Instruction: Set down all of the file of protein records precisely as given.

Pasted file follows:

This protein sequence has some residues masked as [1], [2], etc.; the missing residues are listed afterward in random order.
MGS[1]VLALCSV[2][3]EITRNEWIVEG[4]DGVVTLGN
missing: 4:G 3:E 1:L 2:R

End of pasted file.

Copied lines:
This protein sequence has some residues masked as [1], [2], etc.; the missing residues are listed afterward in random order.
MGS[1]VLALCSV[2][3]EITRNEWIVEG[4]DGVVTLGN
missing: 4:G 3:E 1:L 2:R